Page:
Tuesday, August 21, 2012

Circular reasoning - it's easy!

We have a fairly new roundabout near our house, in a shopping center that we use frequently.  Now, I'm well aware that I grew up using roundabouts in England and Europe, and that they're not so common here.

But bloody hell.

Here's what it looks like:
-- O --

It's really pretty easy.  You drive up to the damn thing, see if the road is clear, and then enter slowly, missing the concrete curb and not driving over the grass.  Like I do.

Serious question: do they not put these on the tests over here?  Three times I've almost been whacked by some idiot sailing right into the roundabout as I'm going around it.  And what chaps my grits the most, is that when I honk and look horrified (the latter being automatic and unintentional) I either get blank "WTF did I do?" looks, or straight outrage at being in their way.

Look, I know they are new to your culture.  But don't you think, if you come across some traffic furniture you are unfamiliar with, the prudent option is to slow down?  Maybe even stop while you figure it out?

 I'll even help:

I mean, if roundabouts help (and I think they do) then we'll only be seeing more of them.

And that means, they'll be getting more complicated.

So unless you want to kill or be killed, I respectfully suggest, dear drivers of Austin, that you acquaint yourselves with the roundabout.

Because this beast might be headed our way....

(Thanks to the town of Swindon, England, for providing this monster so that I can make my point.)

Wednesday, August 15, 2012

Kids on a Plane

I've been reading news stories about an airline policy that forbids men from sitting next to unaccompanied kids on flights. A couple of times, men have been asked to swap seats with women because their neighbor is a child (or two) traveling alone. One story here, another here.

One of the men (a nurse, the other was a fireman) says the experience was humiliating because the whole cabin was watching, no doubt wondering why this chap was being asked to move away from a child.

Now, I have kids and I'm usually in the "better safe than sorry" camp. But this is a bridge too far. As the fireman put it later:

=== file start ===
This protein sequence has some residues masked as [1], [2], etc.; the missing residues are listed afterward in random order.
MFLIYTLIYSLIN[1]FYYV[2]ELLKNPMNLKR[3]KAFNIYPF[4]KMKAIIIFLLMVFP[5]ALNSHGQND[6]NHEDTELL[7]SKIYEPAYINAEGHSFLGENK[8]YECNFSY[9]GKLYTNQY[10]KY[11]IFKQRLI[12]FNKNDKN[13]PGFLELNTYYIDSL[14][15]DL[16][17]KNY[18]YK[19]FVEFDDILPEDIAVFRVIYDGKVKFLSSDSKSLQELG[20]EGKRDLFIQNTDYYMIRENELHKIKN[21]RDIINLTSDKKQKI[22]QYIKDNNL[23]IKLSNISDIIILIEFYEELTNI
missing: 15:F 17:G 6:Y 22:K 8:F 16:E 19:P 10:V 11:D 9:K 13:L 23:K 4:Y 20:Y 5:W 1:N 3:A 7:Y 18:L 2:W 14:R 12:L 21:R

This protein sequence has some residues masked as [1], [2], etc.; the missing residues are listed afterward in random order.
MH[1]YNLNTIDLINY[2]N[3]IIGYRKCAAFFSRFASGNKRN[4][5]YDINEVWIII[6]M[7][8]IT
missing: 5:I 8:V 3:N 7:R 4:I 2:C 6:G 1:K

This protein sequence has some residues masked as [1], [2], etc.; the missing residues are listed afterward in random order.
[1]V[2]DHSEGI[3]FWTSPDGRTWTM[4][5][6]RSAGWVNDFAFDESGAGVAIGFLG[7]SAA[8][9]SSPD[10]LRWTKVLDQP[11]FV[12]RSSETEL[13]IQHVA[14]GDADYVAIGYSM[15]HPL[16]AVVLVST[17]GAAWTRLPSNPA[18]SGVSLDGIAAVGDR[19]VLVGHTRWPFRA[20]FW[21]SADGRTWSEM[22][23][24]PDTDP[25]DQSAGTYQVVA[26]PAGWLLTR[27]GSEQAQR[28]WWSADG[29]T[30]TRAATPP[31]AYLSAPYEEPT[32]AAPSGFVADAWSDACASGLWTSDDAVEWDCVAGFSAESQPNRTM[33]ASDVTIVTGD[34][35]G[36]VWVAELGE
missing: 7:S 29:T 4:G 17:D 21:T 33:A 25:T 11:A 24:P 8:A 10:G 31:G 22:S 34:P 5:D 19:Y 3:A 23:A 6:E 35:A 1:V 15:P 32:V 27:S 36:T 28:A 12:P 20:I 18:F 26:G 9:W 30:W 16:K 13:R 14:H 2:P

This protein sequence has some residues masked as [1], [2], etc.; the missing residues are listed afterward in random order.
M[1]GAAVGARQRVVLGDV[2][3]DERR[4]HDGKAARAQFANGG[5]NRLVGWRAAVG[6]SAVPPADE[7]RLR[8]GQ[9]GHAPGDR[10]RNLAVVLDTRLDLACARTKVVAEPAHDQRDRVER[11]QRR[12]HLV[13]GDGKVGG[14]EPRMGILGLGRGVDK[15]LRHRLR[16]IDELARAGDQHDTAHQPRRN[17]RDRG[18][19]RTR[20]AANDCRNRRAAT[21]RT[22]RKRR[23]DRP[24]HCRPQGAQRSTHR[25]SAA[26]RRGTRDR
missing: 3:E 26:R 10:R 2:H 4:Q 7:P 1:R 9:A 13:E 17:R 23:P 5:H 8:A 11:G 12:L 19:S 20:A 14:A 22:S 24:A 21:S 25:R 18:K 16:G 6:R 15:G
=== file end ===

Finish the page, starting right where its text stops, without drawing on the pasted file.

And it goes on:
"[The attitude of the airline] is 'we respect you but as soon as you board a Virgin airline you are a potential paedophile', and that strips away all the good that any male does regardless of his standing in society, his profession or his moral attitudes," he said. Remember, fireman. Saves kids from burning buildings.

I like London mayor Boris Johnson's remarks on the issue: "Even as I write, I can imagine the lip-pursing of some of my lovely high-minded readers. How would you like it, they will say, if some weird chap was plonked next to your kids? And they are right that I would worry about some strange adult sitting next to my children, chiefly because I wouldn't want the poor fellow to come to any harm."

(My wife and I were on a plane with my three kids, getting them to stay seated was like Whack-a-mole. A nightmare for those around us, I'm betting.)

Anyway, how likely is molestation on a plane? According to this 2009 story it does happen, but the examples it gives involve men asking to switch seats so they can be next to kids. How about we just ban that practice? In fact, if a single guy asks to be seated next to an unaccompanied kid, just chuck him off the plane.

"Here's a parachute, now get lost."
"Well, at least I get a parachute. One, two, three... wheeee!"
"Sucker. It' was a backpack, not a parachute."

What do you think?

Wednesday, August 8, 2012

Stop picking on the 'tutes!

We have all manner of discrimination in the U.S., based on race, color, religious beliefs, sexual orientation. . . and while you might think we have enough to argue about right there, how about a new target?


Okay, so it's not happening here in America, but check this out: in Australia, a prostitute sued a hotel because they refused to let her rent one of their rooms for work purposes.  She didn't just sue for access to the room, either, but for the equivalent of $30,000.